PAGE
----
Freshwater Jellyfish
(Craspedacusta sowerbyi)

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Invasive Status
Mildly Invasive Population increasing
Natural Range
  • Yangtze river valley, China
Introduced Range
  • North America
  • Central America
  • Brazil
  • Australasia
  • Guam
  • South-east Asia
  • Japan
  • Taiwan
  • India
  • Middle East
  • Central Zambezi river
  • Southern Africa
  • Europe
Shipping with aquacultural species

Predation of native species

Control Methods


The freshwater jellyfish (Craspedacusta sowerbyi) is a very small jellyfish used in aquarium hobby tanks.


Native RangeEdit

The freshwater jellyfish is native to the Yangtze river valley in southern China. [1]

Introduced RangeEdit

North AmericaEdit

The freshwater jellyfish can be found as far north as the border between Ontario and Quebec in Canada and New York state in the United States of America. [2]

Within the USA, the freshwater jellyfish is widespread, with the largest populations in the eastern half of the country, especially towards the north-east. They are also present on the Hawaiian island of Mua'i. [3]

It is also present in the states of Nuevo Leon and Sinaloa in Mexico. [3]

Central AmericaEdit

The freshwater jellyfish has been seen in Guatemala as well as at a tributary to the Panama Canal. [8]

South AmericaEdit

This species is thought to be present in many parts of South America. [3/6] It is known to be present in parts of Brazil. [4]


The freshwater jellyfish is present in much of Australia ([8]) especially to the south-west and south-east. [5] They are also present in New Zealand. [7/8]

These jellyfish have also been seen in Guam. [8]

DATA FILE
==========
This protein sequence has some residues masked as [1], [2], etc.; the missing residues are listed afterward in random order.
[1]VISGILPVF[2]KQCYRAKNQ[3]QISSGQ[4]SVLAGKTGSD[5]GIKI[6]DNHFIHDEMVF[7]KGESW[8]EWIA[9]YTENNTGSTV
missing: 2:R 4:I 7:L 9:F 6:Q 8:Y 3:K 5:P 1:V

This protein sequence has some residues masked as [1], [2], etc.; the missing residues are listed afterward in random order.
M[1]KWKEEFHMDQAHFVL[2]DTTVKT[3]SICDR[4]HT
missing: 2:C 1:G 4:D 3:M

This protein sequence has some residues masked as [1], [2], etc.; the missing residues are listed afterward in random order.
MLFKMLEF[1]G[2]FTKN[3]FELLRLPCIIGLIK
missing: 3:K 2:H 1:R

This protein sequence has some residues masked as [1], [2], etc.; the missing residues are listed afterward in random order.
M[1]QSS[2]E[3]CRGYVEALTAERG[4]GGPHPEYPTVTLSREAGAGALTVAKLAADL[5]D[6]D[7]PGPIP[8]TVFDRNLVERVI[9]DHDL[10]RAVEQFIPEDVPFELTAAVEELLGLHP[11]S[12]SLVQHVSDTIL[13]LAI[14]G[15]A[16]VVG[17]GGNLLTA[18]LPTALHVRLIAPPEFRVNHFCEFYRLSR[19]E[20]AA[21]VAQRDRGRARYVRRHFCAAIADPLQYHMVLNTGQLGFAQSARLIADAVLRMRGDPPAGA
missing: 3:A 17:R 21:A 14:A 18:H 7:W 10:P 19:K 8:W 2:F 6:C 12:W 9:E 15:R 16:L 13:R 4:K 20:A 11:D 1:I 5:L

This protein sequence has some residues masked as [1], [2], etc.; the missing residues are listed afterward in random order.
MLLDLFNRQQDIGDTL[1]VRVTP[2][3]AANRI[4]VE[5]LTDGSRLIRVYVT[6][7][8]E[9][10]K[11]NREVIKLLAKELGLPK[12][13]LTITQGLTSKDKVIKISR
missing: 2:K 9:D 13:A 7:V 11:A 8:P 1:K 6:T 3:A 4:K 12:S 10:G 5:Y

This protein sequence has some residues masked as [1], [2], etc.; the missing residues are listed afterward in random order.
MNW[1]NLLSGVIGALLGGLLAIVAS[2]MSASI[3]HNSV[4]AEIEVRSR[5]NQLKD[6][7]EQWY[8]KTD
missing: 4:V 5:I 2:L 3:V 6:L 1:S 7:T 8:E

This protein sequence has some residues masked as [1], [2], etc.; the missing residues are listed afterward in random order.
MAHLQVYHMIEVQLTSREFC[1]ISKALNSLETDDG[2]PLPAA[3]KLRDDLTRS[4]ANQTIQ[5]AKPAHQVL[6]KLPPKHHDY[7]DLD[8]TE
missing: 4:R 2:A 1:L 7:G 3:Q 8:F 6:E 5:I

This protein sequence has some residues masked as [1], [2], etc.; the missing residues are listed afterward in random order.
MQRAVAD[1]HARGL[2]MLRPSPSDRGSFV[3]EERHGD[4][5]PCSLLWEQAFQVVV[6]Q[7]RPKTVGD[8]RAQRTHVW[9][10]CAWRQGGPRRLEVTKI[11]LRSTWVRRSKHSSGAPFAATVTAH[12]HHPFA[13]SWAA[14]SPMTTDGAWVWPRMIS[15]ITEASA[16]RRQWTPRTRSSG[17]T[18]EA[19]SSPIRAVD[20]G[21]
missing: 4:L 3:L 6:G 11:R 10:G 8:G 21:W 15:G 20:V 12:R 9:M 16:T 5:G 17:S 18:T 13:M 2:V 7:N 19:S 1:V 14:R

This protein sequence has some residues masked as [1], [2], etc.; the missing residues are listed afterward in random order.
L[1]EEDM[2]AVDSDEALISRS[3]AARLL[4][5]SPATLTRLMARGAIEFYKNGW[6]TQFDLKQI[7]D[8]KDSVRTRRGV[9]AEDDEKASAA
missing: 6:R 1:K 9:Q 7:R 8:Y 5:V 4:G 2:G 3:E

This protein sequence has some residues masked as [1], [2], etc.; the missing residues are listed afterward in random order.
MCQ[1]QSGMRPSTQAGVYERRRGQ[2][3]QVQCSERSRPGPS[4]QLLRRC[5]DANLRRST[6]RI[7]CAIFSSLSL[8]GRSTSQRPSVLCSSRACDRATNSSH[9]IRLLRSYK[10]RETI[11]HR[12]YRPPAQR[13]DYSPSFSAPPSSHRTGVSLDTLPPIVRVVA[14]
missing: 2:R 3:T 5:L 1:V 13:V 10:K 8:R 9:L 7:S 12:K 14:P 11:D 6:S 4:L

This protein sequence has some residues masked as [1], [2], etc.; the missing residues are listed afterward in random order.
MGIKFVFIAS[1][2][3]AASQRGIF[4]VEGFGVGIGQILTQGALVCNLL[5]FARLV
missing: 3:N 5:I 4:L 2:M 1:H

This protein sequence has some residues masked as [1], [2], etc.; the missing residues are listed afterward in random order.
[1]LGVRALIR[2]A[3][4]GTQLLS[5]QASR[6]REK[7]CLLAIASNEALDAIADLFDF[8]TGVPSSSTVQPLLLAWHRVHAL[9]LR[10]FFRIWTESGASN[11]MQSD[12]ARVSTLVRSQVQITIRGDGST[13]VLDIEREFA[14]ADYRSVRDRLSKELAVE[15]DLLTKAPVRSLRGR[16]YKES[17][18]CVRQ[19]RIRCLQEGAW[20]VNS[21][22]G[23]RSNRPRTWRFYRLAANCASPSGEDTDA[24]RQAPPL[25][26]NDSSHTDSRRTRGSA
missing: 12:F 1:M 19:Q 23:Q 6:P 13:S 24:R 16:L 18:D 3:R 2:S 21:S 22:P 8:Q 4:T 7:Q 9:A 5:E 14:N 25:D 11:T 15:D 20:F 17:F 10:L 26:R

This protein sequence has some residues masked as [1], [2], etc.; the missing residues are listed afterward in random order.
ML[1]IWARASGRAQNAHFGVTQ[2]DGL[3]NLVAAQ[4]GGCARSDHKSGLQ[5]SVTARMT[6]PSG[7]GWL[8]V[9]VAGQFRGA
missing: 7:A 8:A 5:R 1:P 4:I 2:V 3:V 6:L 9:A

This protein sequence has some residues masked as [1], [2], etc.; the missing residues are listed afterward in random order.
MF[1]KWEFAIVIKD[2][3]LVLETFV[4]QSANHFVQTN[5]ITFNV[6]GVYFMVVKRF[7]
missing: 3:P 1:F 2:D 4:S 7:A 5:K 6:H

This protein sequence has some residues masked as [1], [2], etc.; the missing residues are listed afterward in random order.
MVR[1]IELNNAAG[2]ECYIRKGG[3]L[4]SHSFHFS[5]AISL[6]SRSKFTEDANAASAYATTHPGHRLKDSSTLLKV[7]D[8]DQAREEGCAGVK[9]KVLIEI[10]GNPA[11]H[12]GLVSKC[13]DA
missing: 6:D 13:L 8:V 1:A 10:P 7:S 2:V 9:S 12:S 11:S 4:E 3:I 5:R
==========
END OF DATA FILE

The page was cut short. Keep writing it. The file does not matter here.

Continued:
The freshwater jellyfish seems to be most prevelent in Asia in the south-east. They have been found in the state of Sarawak in Malaysia, in north-east Thailand and in Laos. It is also present in Hyago Prefecture in south Japan and south Taiwan. [8]

These jellyfish are also present in west and north India, Iraq and Israel. [8]


Freshwater jellyfish have also been sighted on the Zambezi river between Zambia and Zimbabwe, west Mozambique, north-east Botswana and southern, eastern and northern South Africa (9) . [8]


The freshwater jellyfish has been recorded in Kalininskiy District in west Russia. It has also been seen in south-west Poland, throughout Slovakia, in south-west Bulgaria, throughout Serbia, west Romania, throughout Austria, north and west Italy, throughout Germany, throughout the Netherlands, south-east Belgium, throughout France throughout England, south Wales & even east Scotland in the UK, throughout Spain and the southern half of Portugal. [8]

It has also been recorded in Finland, Sweden and Lithuania. [1]

The freshwater jellyfish is also present in Cyprus. [8]

Pathways and IntroductionEdit

The freshwater jellyfish is porbably transported in its larval stage, when it is very difficult to notice, or even microscopic. It may then be brought to new countries with other aquatic species. [1/3]

This species was originally described in water-lily tanks in Regent's Park, London, outside of it's native range. It was first recorded on the European mainland in France in 1901. [1]

These jellyfish were first seen in Guam in 1970. [3]


It is thought that freshwater jellyfish may affect the zooplantonic structure, as they prefer to prey on larger zooplankton. There are also fears that they could predate fish larvae and eggs, although this theory is sometimes disputed. [3]

It has also been speculated that these jellyfish could reduce the oxygen content of the water during population explosions. [1]

Control and Removal MethodsEdit

Since invasive population explosions are erratic and rare ([1]) , this species is not considered a notable invasive concern and so no control methods have been put in place. [1/3]


1 NOBANIS - European Network on Invasive Alien Species (pdf)(1)

2 Aquatic Biodiversity Monitoring Network

3 United States Geological Survey Nonindigenous Aquatic Species

4 "Occurrence of the freshwater jellyfish Craspedacusta sowerbii (Lankester, 1880) (Hydrozoa, Limnomedusae) in a calcareous lake in Mato Grosso do Sul, Brazil" (pdf)

5 Atlas of Living Australia

6 Encyclopedia of Life

7 NOBANIS - European Newtwork on Invasive Alien Species (pdf)(2)


9 IOL News: "Alien species invade SA waters"